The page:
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YOUR DATA MATTERS

your care dataOverview – Choose if data from your health records is shared for research and planning - https://www.nhs.uk/your-nhs-data-matters/

Choose if data from your health records is shared for research and planning

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Overview – Choose if data from your health records is shared for research and planning - NHS

Your health records contain a type of data called confidential patient information. This data can be used to help with research and planning.

You can choose to stop your confidential patient information being used for research and planning. You can also make a choice for someone else like your children under the age of 13.

Your choice will only apply to the health and care system in England.

Overview – Choose if data from your health records is shared for research and planning - NHS

What is confidential patient information

Confidential patient information is when 2 types of information from your health records are joined together.

The 2 types of information are:

  • something that can identify you
  • something about your health care or treatment

For example, your name joined with what medicine you take.

Identifiable information on its own is used by health and care services to contact patients and this is not confidential patient information.

How we use your confidential patient information

Your individual care

Health and care staff may use your confidential patient information to help with your treatment and care. For example, when you visit your GP they may look at your records for important information about your health.

Research and planning

Confidential patient information might also be used to:

  • plan and improve health and care services
  • research and develop cures for serious illnesses

Your choice

You can stop your confidential patient information being used for research and planning. Find out how to make your choice.

If you’re happy with your confidential patient information being used for research and planning you do not need to do anything.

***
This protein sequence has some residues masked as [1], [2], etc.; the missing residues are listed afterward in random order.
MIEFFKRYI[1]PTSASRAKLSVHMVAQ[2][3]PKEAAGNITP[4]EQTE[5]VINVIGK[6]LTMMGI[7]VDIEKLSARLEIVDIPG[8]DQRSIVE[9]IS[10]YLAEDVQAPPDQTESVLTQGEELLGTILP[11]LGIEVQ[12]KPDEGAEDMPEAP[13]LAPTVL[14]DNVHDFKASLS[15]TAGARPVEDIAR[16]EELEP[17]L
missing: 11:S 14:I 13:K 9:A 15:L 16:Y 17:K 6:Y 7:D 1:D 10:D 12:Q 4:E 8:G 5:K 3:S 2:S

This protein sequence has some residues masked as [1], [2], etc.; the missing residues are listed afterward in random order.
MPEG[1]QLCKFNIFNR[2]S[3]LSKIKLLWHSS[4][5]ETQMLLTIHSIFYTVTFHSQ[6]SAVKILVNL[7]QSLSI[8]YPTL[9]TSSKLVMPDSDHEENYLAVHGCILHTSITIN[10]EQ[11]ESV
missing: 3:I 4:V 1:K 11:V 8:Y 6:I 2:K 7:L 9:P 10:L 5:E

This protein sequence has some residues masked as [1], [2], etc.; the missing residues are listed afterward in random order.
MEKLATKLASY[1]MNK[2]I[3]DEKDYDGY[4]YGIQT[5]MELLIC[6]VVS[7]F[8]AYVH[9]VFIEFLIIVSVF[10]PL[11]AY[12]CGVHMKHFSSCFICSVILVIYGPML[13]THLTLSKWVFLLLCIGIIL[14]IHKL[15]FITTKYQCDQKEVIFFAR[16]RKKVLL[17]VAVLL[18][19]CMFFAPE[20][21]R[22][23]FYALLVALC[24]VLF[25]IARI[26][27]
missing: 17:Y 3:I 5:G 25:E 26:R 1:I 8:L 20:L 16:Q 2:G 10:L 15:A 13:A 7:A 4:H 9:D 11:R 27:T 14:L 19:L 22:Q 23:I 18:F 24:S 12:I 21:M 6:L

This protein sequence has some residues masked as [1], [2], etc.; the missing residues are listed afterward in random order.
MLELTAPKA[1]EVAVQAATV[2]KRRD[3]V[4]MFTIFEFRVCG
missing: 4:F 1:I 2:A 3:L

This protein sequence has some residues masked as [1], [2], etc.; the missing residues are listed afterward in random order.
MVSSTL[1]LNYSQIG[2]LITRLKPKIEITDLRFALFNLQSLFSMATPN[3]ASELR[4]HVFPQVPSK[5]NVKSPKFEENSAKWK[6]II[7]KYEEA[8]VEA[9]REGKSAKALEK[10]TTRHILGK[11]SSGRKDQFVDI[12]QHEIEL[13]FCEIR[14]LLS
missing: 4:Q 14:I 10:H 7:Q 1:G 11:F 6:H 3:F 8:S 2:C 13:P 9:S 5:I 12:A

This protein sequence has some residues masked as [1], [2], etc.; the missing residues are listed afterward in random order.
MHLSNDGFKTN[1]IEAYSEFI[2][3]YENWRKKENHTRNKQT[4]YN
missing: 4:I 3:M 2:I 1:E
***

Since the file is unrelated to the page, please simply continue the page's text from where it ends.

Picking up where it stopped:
Any choice you make will not impact your individual care.

How confidential patient information is used - Choose if data from your health records is shared for research and planning - NHS

How confidential patient information is used Choose if data from your health records is shared for research and planning

The NHS collects confidential patient information from:

  • all NHS organisations, trusts and local authorities
  • private organisations, such as private hospitals providing NHS funded care

Research bodies and organisations can request access to this information. This includes:

  • university researchers
  • hospital researchers
  • medical royal colleges
  • pharmaceutical companies researching new treatments

Who cannot use confidential patient information

Access to confidential patient information will not be given for:

  • marketing purposes
  • insurance purposes

(unless you request this)

How confidential patient information is protected

Your confidential patient information is looked after in accordance with good practice and the law.

Every organisation that provides health and care services will take every step to:

  • keep data secure
  • use data that cannot identify you whenever possible
  • use data to benefit health and care
  • not use data for marketing or insurance purposes (unless you request this)